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Sunday, 11 February, 2001, 16:01 GMT
At a glance: Genetic code
Human chromosomes
There are about 30,000 genes on our 46 chromosomes
The publication of the human genetic code crowns a decade-long endeavour by scientists. Here are the highlights of their findings:
  • There are 3.1 billion letters in the DNA code in every one of the 100 trillion cells in the human body

  • The four nitrogenous bases of the DNA alphabet, represented by the letters A, C, G and T and arranged in pairs, carry the instructions for making all organisms. Each block of three letters corresponds to a single amino acid

  • There are 20 different building blocks (amino acids) used in an array of combinations to produce proteins as different as keratin in hair and haemoglobin in blood

  • Humans have far fewer genes than expected at 30,000 to 40,000, compared to the nematode worm with 18,000 and the fruit fly with 13,000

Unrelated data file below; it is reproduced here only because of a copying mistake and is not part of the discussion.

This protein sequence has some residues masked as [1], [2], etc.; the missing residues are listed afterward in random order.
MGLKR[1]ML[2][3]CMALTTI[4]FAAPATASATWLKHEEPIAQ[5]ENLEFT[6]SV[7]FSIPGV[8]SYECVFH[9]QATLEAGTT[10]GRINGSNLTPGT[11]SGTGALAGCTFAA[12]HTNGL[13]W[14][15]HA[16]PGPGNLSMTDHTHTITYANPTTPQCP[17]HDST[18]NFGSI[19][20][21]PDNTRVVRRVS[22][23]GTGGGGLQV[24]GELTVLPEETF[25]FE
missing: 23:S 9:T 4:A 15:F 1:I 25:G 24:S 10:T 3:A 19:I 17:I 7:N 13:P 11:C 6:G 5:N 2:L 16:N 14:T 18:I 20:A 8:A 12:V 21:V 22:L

• The difference between humans and fruit flies or worms is that human genes work differently and we have more control genes

  • Hundreds of genes appear to have come from bacteria, one of which is a major pathway for depression

  • Most mutations occur in males

  • Scientists are beginning to discover the purpose of the 97% of DNA that does not encode instructions for making proteins. They suspect the so-called "junk DNA" may help to move genes around

  • There are six feet of DNA in each of our cells packed into a structure only 0.0004 inches across.

  • If all of the DNA in the human body were put end to end, it would reach to the Sun and back more than 600 times

  • The information would fill a stack of paperback books 200 feet (60 metres) high, or 200 500-page telephone directories

  • Between humans, DNA differs by only 0.2%, or 1 in 500 bases (letters)

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11 Feb 01 | Science/Nature
06 Oct 00 | Science/Nature
05 Jan 01 | Science/Nature
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